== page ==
Article | Journal of Financial Economics | May 2011

Higher Risk, Lower Returns: What Hedge Fund Investors Really Earn

by Ilia Dichev and Gwen Yu

Abstract

The returns of hedge fund investors depend not only on the returns of the hedge funds they hold but also on the timing and magnitude of their capital flows in and out of the funds. We use dollar-weighted returns (a form of IRR) to assess the properties of actual investor returns on hedge funds and compare them to buy-and-hold fund returns. Our main finding is that annualized dollar-weighted returns are on the magnitude of 3% to 7% lower than corresponding buy-and-hold fund returns. Using factor models of risk and the estimated dollar-weighted performance gap, we find that the real alpha of hedge fund investors is close to zero. In absolute terms, dollar-weighted returns are reliably lower than the return on the S&P 500 index and are only marginally higher than the risk-free rate as of the end of 2008. The combined impression from these results is that the return experience of hedge fund investors is much worse than previously thought.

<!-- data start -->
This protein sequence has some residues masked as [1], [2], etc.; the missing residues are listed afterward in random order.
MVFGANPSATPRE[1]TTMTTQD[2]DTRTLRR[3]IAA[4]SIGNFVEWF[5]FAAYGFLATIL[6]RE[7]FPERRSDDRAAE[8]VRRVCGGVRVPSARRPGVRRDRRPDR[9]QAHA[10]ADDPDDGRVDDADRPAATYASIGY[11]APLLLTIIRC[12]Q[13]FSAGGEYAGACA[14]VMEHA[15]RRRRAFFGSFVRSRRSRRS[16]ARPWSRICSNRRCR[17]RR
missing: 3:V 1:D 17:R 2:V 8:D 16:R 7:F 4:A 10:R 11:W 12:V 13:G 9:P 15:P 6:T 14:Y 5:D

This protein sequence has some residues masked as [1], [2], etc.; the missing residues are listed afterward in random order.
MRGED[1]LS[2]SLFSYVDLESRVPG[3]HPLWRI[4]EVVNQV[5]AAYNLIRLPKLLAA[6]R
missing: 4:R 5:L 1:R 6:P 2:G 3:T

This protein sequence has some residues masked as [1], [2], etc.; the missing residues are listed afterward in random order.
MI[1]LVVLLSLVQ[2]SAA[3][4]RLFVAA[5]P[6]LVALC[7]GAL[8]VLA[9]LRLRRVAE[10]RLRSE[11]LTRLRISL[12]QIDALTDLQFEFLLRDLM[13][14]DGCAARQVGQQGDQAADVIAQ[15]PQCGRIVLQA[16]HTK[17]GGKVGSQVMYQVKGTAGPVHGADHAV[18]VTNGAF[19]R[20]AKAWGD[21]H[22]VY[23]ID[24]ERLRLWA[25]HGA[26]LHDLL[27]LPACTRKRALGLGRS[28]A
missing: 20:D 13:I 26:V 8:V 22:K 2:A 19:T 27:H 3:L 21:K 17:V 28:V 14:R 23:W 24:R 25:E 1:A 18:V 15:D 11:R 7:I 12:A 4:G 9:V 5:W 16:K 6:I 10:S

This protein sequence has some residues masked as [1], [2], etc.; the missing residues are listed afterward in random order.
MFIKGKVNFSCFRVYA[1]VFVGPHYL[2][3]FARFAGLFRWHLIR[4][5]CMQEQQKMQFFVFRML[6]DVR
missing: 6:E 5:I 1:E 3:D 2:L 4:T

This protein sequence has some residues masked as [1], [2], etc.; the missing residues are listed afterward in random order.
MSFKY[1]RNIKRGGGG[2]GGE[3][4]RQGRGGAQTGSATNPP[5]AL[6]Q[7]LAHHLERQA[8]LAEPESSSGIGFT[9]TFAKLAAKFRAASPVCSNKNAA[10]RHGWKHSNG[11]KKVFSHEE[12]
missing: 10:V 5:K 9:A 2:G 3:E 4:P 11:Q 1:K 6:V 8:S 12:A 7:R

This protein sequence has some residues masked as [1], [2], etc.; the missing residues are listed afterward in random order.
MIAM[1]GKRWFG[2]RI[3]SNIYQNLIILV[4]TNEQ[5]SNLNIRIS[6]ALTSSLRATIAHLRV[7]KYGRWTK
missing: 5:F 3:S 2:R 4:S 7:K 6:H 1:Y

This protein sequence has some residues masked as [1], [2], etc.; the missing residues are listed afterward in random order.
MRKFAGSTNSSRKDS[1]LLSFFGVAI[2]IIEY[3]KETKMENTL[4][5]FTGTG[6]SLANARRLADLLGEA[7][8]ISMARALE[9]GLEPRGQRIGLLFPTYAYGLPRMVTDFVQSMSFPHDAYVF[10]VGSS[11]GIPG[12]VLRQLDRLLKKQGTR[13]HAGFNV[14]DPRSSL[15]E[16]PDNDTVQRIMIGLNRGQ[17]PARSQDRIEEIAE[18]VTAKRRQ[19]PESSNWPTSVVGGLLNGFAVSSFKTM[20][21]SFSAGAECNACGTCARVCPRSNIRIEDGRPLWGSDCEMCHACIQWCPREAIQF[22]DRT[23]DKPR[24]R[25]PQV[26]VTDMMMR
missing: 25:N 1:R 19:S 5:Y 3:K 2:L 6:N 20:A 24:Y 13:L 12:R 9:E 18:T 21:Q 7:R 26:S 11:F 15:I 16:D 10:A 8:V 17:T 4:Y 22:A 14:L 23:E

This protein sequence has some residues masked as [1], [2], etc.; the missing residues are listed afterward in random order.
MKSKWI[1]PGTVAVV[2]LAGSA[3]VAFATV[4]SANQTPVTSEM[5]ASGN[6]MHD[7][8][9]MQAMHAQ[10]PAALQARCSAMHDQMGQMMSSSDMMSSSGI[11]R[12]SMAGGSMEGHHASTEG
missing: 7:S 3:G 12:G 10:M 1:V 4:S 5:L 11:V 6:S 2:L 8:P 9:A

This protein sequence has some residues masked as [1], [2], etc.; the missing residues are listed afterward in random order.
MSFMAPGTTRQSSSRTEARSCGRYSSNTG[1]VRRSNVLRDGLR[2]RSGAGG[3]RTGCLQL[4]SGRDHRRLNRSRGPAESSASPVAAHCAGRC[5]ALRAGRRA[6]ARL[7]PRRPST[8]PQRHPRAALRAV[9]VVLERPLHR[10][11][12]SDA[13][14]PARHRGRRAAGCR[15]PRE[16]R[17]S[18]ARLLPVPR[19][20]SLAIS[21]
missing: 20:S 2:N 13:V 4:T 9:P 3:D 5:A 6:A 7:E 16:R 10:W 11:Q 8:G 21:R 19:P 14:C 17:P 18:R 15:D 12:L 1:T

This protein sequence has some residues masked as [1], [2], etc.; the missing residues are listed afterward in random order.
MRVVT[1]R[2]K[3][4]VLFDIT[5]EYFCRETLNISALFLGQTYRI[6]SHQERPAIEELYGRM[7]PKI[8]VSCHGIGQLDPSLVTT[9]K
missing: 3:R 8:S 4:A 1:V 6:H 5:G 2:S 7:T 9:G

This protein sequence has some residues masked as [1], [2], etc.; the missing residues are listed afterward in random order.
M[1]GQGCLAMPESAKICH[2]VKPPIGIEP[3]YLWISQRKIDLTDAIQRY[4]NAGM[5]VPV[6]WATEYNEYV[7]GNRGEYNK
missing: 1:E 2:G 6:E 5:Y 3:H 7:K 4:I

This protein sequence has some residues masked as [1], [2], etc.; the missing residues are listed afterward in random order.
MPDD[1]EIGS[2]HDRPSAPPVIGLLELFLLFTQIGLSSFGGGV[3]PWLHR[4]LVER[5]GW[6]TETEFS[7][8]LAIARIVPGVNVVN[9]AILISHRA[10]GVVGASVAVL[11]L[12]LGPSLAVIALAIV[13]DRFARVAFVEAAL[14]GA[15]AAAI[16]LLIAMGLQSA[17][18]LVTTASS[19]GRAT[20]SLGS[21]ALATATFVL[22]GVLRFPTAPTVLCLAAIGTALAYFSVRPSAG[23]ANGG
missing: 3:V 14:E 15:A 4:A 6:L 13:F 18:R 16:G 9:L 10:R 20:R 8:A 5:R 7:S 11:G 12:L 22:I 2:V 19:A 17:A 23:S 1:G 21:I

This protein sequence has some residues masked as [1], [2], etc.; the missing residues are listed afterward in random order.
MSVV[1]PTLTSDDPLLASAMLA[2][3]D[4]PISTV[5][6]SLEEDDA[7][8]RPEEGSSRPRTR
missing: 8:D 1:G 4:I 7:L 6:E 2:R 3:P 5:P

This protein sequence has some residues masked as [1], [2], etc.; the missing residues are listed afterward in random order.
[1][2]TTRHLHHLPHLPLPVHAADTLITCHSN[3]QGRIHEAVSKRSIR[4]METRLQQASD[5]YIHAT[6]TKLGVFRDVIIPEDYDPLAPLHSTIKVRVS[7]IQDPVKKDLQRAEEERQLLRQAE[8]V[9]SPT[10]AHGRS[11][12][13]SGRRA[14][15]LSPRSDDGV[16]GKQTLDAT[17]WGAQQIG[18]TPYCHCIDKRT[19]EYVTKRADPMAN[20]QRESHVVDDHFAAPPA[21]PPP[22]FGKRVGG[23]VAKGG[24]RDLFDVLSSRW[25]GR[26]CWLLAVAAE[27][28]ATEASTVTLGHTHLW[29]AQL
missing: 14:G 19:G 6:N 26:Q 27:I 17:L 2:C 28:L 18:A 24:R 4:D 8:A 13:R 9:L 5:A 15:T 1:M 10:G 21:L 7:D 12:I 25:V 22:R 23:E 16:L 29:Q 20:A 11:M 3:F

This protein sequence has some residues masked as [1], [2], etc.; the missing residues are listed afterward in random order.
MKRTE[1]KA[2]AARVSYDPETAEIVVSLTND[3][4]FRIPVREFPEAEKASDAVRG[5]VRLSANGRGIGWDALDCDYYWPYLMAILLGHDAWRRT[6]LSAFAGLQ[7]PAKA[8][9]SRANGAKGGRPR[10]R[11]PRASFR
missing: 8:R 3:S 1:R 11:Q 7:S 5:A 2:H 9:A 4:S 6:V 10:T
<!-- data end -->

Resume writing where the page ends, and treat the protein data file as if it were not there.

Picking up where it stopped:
Keywords: Investment Funds; Investment Return; Capital Markets; Market Timing; Currency;

Citation:

Dichev, Ilia, and Gwen Yu. "Higher Risk, Lower Returns: What Hedge Fund Investors Really Earn." Journal of Financial Economics 100, no. 2 (May 2011): 248–263.